There were a lot of statistics thrown around about rising federal debt and out-of-control budgeting, but one message rose above it all: Young people will eventually take the biggest hit, and they need to act now.
"There are serious intergenerational implications of what is going on now," said David Walker, a former U.S. comptroller general and the founder and CEO of Comeback America Initiative Inc., at a forum in Madison last week.
U.S. Rep Mark Pocan (D-Madison) and Sen. Ron Johnson (R-Wisconsin) were also part of the panel discussion. It was hosted by the student organization Bipartisan Issues Group and cosponsored by Fix the Debt-Wisconsin and its "millennial arm," the Can Kicks Back, among others.
"Deficits result in debt that has to be serviced with interest cost. They represent deferred taxes," explained Walker, whose group promotes a bipartisan approach to fiscal responsibility.
"The truth is that young people are not as engaged in this as they need to be," he added. "You need to do more than social media."
Walker issued a call to action: "Every now and then you need to have boots on the ground and be in the face of the decision makers. My generation used to show up and march. Your generation needs to do that more. You have to be disproportionately engaged in order to make a difference."
Alex Holland, cofounder of UW-Madison's Bipartisan Issues Group and chapter leader of the Can Kicks Back, urged young people in the audience to sign a petition demanding that the president and Congress take immediate action to address the nation's trillion-dollar debt and craft a "bipartisan, common-sense solution."
Holland said that everything from education reform to environmental protection depends on paying down the nation's debt.
"We need to put personal politics aside in order to have a fair and pragmatic conversation about how we're going to reduce our long-term deficit," he said.
Given the theme of bipartisanship, the exchanges between Pocan and Johnson were cordial and generally nonconfrontational.
The one exception came in a discussion on how to address the deficit. Pocan argued that both cuts and revenue increases are needed. "A simple plan of austerity," like the budget passed by the House this year, "is not going to do it," he said.
"Simply cutting and slashing when the economy needs to get up and running is the opposite of what you want to do."
But Johnson defended his Republican colleagues in the House, who, he said, came up with a way to balance the budget. "To call it austere, that's good political demagoguery. It's simply not true."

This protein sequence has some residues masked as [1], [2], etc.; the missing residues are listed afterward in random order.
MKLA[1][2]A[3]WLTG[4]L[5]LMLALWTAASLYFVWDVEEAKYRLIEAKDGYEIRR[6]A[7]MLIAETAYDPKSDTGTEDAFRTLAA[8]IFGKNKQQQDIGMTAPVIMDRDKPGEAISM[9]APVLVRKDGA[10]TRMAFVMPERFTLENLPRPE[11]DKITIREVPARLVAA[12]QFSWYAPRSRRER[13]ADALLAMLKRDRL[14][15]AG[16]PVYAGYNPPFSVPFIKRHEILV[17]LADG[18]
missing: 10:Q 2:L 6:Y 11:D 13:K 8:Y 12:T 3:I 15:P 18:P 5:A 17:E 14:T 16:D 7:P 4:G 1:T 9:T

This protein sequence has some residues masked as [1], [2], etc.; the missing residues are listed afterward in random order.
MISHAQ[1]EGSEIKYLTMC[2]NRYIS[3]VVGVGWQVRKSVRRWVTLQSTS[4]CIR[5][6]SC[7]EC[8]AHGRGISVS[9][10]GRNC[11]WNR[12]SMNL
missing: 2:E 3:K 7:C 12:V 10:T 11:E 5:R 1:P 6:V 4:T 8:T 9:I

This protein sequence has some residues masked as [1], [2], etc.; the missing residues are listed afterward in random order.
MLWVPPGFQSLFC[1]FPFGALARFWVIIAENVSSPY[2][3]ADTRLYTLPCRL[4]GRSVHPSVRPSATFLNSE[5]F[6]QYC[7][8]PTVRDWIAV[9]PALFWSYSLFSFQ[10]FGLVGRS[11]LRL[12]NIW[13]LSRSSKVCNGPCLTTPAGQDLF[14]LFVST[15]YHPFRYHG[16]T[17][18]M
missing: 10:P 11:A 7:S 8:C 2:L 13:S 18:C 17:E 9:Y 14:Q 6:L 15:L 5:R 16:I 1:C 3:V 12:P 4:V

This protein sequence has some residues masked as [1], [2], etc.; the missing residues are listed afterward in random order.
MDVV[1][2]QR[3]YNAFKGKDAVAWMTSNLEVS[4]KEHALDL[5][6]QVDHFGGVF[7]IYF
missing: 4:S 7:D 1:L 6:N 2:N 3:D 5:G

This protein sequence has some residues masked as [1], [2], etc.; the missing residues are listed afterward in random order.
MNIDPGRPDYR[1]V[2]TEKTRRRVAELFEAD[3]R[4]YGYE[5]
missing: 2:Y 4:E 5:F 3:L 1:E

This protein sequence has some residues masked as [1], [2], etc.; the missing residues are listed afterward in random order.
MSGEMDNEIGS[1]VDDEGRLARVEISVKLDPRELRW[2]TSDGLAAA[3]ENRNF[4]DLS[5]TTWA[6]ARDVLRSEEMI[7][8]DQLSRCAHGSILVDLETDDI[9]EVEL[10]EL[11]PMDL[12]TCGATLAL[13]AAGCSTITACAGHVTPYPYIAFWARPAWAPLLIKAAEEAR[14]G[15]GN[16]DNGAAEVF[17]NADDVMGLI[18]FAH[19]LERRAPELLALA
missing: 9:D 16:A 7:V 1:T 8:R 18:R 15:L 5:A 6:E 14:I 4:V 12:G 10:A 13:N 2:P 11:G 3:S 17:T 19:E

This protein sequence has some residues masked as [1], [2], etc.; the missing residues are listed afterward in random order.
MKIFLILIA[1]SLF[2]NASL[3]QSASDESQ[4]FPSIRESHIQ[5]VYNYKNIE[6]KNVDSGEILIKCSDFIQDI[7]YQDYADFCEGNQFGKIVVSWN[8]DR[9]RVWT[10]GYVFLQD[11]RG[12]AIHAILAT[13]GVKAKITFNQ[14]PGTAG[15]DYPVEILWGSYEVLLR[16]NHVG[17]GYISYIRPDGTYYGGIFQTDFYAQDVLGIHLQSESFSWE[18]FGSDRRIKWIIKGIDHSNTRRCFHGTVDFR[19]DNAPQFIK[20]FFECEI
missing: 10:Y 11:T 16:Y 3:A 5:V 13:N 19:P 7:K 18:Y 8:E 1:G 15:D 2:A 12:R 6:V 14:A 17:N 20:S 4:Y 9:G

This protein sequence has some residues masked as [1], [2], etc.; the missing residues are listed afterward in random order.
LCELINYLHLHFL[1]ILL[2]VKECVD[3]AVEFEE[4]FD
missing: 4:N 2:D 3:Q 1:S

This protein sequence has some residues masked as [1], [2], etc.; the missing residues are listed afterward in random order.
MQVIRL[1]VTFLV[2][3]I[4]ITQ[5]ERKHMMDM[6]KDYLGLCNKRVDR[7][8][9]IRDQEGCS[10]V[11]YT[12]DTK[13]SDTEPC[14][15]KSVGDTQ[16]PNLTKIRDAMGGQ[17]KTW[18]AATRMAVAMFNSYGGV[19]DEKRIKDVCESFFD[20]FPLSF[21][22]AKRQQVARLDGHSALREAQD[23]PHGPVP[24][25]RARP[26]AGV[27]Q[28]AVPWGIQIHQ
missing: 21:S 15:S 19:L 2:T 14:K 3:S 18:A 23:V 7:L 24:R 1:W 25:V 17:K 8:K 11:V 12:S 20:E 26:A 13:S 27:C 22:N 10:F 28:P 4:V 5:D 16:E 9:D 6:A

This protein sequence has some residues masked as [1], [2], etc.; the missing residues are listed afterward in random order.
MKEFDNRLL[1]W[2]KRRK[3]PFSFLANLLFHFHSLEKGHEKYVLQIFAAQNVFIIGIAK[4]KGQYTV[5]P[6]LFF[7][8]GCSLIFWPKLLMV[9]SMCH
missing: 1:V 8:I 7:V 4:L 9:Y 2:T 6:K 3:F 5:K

Fix the Debt launched in July 2012 in the lead-up to the so-called fiscal cliff discussions in Congress. Former Republican U.S. Rep. Scott Klug and former Democratic Gov. Tony Earl lead the steering committee for the Wisconsin chapter, which was formed in October. The group bills itself as a nonpartisan movement that aims to "put America on a better fiscal and economic path" by tackling the country's crippling debt.
But critics say it is simply doing the bidding of corporate leaders whose real aim is to build popular support for cuts to social service programs.
Mary Bottari of the Center for Media and Democracy calls it "the most hypocritical corporate PR campaign in decades."
"Its strategy is pure Astroturf: assemble power players in business and government under an activist banner, then take the message outside the Beltway and give it the appearance of grassroots activism by manufacturing an emergency to infuse a sense of imminent crisis," she wrote in February.
New York Times columnist Paul Krugman also does not buy the idea that Fix the Debt represents "some kind of new gathering of concerned citizens." Instead, he argued in a December column that "it's just the latest addition to a group of deficit-scold shops supported by billionaire Peter Peterson, a group ranging from think tanks like the Committee for a Responsible Federal Budget to the newspaper The Fiscal Times. The main difference seems to be that this gathering of the usual suspects is backed by an impressive amount of corporate cash."
According to Bottari, the national group has a staff of 80 and a budget of $60 million. In Wisconsin, outreach is being handled by the Arena Strategy Group, founded by Mark Graul, a Republican consultant.
Krugman argues that Fix the Debt, like all Peterson-funded groups, is "much more concerned with cutting Social Security and Medicare than with fighting deficits in general." And he questions how bipartisan a group can be that calls for revenue increases by closing loopholes - something he calls an unrealistic "Republican position."
Krugman also notes that the group has changed tactics in recent weeks as a new consensus has emerged that "deficits are declining and even 10-year budget projections basically show a stable fiscal outlook rather than exploding debt."
What's the new message? "We must bring down the deficit right away because it's 'generational warfare,' imposing a crippling burden on the next generation," writes Krugman in a March column.
Krugman argues that young people are really being shortchanged because the nation has failed to invest in public infrastructure and job creation.
Holland, who will graduate in 2015, can't speak to the financial backers behind Fix the Debt or the Can Kicks Back. But he says he's comfortable with the groups' bipartisan support.
"All these organizations are made up of Democrats and Republicans who believe we need comprehensive entitlement reform. But we also need to raise revenues, and it has to be a balanced approach."
Holland says it's not for him or his classmates to craft a deficit-reduction package. "We're advocating to pressure our legislators to deal with the problems we face and to create an open dialogue on our campus and in the community."